Tuesday, April 26, 2011
First. I have been trying to get back on this blog so I could post and for the life of me, I could not get back in. So again, I've had to reset the password. Now, that was enough time given to the hacker creep who is still invading my time. Can't have any more.
On to the fun business.. A Royal Wedding.
I have a floral friend, Jodi Duncan, who is lucky enough to be in London right now and will be able to witness the fun and royal frolicking that will take place for Kate and William. I am so green- [a lovely chartreuse shade] with envy. I and several hundred other floral friend have been following her posts while she's been in not only London, but also Scotland and Paris. Why is she traveling? ? because of flowers.
She was invited to design some florals for an amazing floral industry magazine- Fusion. It is a european magazine [aka.floral bible] within our industry with lots of really beautiful photos- kind of a picture bible but for adults not kids. Because once we open this, we're busy looking at the photos and eventually we do get back to reading what it's all about. Just in the mean time, we're mesmerized by the bright colors and details. Anyhoo, Miss Jodi was invited to do a photo shoot for the magazine, and she just happens to be in London for the nuptials. Lucky Gal!!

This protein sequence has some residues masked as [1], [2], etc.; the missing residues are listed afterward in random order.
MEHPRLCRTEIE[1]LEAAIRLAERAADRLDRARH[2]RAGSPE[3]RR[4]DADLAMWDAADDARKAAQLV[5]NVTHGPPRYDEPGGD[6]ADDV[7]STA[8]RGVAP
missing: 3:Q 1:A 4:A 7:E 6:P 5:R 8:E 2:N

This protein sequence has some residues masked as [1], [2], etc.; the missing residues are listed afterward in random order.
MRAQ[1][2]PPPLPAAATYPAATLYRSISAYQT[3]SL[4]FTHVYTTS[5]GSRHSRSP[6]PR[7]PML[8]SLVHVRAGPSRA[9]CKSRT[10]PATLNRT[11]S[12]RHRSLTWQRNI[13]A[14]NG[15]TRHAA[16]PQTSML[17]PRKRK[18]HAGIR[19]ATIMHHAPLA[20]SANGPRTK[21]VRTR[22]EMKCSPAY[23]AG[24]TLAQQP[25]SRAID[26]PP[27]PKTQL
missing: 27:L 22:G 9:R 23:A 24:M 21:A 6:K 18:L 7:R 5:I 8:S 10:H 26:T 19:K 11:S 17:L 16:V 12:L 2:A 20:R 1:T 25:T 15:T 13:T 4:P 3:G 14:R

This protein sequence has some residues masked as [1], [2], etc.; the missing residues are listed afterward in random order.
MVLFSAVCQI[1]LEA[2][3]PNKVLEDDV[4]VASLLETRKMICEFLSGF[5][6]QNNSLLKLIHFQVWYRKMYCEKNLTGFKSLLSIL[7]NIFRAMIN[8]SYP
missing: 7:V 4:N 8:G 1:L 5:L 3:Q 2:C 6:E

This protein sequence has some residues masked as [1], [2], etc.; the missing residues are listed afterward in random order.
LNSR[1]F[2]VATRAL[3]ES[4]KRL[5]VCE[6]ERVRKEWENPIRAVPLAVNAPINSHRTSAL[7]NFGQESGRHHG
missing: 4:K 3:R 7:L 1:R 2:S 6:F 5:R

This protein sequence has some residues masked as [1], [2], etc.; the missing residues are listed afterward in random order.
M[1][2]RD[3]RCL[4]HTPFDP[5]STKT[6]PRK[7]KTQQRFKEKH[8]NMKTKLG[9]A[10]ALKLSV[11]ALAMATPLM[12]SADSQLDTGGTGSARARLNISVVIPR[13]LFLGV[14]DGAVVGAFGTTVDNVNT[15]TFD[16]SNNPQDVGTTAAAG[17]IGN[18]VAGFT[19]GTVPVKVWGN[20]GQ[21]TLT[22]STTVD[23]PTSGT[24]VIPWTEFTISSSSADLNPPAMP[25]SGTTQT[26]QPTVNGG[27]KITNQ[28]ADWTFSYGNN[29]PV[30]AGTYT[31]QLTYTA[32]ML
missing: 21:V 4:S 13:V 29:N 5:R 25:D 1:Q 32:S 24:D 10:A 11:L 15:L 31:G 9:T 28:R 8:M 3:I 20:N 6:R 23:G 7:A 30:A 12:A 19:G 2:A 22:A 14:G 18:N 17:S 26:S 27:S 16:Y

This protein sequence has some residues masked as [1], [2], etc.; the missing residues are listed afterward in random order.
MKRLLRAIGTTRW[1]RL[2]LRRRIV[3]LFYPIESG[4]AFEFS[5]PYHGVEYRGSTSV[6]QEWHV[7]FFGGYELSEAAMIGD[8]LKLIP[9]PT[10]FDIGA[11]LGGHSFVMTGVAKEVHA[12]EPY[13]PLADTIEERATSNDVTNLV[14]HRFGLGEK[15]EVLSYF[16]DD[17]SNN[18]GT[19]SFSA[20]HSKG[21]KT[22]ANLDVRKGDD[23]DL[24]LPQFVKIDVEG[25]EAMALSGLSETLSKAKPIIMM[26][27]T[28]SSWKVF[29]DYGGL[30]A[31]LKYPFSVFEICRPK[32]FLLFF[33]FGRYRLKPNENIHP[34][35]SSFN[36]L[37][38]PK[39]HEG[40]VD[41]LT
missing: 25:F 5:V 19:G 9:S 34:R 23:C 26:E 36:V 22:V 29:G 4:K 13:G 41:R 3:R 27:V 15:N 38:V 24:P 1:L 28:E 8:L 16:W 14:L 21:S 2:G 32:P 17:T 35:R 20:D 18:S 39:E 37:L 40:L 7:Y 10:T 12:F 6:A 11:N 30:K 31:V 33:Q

She also posted a brief article from people.com about the florals being designed by the Middleton's family florist- Yay Middleton family! you have a regular florist and don't use a phone book to find someone to do Kate's wedding!!Kudos- AND- Kate is using the 'Language of Flowers' as an additional guide for selecting her blossoms. I've just snagged a snippet of the article she posted below...
"The symbolism means a lot to [Kate] and the sourcing has been hugely important," says Connolly. He describes Middleton, who has been very involved in the designs, as a "dream client" and "like few other brides I've ever met."
Connolly (who will be working with the Middleton's Bucklebury family florist Emma Sampson on the event) also reveals that the trees lining the aisle at the abbey will be six English Field Maples and two Hornbeams.
Some Surprises...But he remains tight-lipped on the bridal bouquet which, traditionally, features all-white blooms.
The flowers planned for the abbey decorations may provide some clues, though. Among the varieties: Azaleas, the Chinese symbol of femininity, lilacs, which represent first love, rhododendron and wisteria.
"One of the things that has been very important to Catherine is the meanings of flowers and the language of flowers," says Connolly. "We've tried, especially in the wedding bouquets, to make beautiful stories." ....
I think my invitation to this lovely event is stuck in the mail. Imagine that! Thanks to the internet I and everyone else can get a front row seat. And now you know.
Posted by Lavender Hill at 8:00 PM